Click here for the article directly from WCAX

OSHA NEWS RELEASE: US Department of Labor cites Savannah space remediation company after 32-year-old lead repair technician suffers fatal electrocution

OSHA News Release – Region 4

US Department of Labor cites Savannah space remediation company after 32-year-old lead repair technician suffers fatal electrocution
East Coast Crawl LLC failed to have power lines deenergized before work began

SAVANNAH, GA – A federal workplace safety investigation into how an employee suffered a fatal electrocution while digging a shallow drainage trench under a home has found that a Savannah crawl space remediation company might have prevented the incident by following required safety standards.

U.S. Department of Labor Occupational Safety and Health Administration investigators determined the 32-year-old lead repair technician employed by East Coast Crawl LLC – operating as Crawlspace Medic of Savannah – came into contact with an electrical line on April 18, 2022, as they installed a drain to remove accumulating water.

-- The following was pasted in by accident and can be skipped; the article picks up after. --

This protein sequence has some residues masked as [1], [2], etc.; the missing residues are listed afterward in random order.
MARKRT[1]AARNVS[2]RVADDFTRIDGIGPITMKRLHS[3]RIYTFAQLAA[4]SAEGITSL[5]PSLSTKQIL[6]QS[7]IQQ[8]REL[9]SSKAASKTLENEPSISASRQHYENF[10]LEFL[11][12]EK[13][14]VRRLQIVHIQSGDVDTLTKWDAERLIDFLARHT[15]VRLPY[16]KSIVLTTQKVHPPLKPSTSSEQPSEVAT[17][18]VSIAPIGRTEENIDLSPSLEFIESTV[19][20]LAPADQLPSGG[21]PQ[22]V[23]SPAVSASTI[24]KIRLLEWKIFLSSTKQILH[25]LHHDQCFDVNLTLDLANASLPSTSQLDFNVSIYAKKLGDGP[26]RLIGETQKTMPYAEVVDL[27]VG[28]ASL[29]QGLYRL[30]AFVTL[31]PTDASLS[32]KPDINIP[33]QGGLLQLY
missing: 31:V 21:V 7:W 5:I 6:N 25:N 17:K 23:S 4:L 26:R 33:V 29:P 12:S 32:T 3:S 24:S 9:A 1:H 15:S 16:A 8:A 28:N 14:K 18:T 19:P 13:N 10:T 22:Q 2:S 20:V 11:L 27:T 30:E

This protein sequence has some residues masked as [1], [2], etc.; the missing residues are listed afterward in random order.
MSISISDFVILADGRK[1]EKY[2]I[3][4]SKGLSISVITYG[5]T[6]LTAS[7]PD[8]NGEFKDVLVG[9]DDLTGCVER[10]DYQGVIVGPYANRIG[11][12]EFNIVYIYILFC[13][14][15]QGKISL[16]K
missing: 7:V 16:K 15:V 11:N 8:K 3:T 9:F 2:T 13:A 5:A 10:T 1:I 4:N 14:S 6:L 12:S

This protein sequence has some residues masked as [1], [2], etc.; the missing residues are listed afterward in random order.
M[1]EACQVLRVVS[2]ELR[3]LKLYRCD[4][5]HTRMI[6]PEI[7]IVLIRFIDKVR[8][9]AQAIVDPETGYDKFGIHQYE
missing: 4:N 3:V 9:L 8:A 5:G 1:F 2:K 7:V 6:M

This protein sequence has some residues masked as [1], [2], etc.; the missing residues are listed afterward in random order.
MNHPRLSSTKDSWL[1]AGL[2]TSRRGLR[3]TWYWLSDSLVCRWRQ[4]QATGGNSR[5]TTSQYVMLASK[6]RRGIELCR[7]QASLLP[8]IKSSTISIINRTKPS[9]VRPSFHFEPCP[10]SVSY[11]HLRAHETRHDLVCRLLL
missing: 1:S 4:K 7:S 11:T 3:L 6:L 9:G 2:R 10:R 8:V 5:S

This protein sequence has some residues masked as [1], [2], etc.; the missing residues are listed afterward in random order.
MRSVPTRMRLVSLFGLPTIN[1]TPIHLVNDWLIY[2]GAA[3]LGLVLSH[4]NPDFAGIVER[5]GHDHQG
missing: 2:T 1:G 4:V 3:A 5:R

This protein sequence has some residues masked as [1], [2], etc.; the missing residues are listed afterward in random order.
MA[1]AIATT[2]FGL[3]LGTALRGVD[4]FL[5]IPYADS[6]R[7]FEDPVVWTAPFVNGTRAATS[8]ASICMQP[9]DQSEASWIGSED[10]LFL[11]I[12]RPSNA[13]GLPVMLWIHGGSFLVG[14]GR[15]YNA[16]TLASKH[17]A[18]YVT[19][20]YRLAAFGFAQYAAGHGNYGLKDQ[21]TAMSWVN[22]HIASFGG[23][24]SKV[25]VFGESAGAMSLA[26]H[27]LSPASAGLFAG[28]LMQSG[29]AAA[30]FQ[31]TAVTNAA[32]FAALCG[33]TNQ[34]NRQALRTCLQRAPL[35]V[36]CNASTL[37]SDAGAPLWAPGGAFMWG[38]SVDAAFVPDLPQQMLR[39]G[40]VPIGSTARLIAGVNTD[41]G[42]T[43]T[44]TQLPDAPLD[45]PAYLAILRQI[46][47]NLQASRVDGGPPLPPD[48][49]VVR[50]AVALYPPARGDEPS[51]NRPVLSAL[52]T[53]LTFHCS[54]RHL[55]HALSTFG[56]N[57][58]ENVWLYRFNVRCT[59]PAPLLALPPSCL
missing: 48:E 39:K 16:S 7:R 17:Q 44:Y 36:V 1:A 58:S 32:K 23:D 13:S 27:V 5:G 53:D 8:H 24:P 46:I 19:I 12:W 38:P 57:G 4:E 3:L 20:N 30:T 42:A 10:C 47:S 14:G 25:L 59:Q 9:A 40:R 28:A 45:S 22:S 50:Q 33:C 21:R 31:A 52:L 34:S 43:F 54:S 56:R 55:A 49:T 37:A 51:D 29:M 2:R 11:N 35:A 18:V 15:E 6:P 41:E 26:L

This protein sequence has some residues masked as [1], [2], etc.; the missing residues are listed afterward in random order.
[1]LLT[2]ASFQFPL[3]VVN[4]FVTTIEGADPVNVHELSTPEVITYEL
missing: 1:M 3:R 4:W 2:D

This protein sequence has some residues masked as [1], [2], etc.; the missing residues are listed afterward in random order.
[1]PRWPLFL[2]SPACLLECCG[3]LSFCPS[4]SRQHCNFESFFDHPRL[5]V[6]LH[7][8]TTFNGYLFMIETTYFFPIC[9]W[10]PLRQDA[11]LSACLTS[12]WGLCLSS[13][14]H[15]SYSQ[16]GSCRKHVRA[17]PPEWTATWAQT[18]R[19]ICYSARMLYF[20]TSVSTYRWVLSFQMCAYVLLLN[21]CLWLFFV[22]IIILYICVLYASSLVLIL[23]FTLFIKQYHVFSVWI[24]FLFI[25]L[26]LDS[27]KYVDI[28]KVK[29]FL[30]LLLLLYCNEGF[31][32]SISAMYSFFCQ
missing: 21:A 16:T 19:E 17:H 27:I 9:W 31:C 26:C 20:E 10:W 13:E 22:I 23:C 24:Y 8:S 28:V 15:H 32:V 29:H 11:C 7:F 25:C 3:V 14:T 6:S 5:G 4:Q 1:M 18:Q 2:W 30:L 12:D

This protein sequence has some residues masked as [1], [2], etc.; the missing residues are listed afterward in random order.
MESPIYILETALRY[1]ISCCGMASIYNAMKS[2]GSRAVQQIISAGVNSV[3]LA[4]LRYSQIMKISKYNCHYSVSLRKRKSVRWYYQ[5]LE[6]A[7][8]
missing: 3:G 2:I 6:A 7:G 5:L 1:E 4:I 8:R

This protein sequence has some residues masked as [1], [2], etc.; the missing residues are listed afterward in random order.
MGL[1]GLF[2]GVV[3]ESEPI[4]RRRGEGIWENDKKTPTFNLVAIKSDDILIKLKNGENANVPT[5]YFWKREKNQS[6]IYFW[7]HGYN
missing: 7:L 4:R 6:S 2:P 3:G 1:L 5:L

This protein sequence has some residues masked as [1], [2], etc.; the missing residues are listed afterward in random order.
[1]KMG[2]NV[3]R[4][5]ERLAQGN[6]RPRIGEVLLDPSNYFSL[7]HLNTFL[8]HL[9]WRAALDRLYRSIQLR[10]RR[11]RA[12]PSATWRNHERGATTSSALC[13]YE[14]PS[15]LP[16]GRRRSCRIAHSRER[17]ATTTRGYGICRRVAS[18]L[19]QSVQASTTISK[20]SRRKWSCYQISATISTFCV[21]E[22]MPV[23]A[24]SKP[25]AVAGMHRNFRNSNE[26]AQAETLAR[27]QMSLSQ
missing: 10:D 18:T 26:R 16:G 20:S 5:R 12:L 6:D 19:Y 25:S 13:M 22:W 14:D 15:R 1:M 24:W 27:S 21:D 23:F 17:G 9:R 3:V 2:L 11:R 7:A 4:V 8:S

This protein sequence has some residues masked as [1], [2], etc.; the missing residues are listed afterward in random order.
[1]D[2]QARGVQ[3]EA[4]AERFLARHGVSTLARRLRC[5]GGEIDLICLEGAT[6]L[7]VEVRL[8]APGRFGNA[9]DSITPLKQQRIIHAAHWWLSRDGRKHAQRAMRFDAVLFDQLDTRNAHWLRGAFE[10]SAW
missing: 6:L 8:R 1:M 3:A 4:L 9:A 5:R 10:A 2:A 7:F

OSHA cited the company for not making sure to deenergize electrical lines before allowing employees to work and dig within the danger zone, which exposed workers to electrical shock hazards. East Coast Crawl also failed to train employees to recognize and avoid unsafe conditions, did not provide personal protective equipment for working in a confined space, and failed to identify all permit-required confined spaces. OSHA has proposed $31,284 in penalties.

“Working in confined spaces presents hazards that can be fatal if they go unrecognized and are not appropriately mitigated,” explained OSHA Acting Area Director Jerred Stevens in Savannah, Georgia. “Employers have a legal responsibility to provide and ensure their employees have a safe workplace, but East Coast Crawl failed to follow federal safety requirements, and this worker’s family, friends and co-workers are left to grieve.”

In 2020, hazardous exposure to electricity claimed the lives of 126 workers, the Bureau of Labor Statistics reports.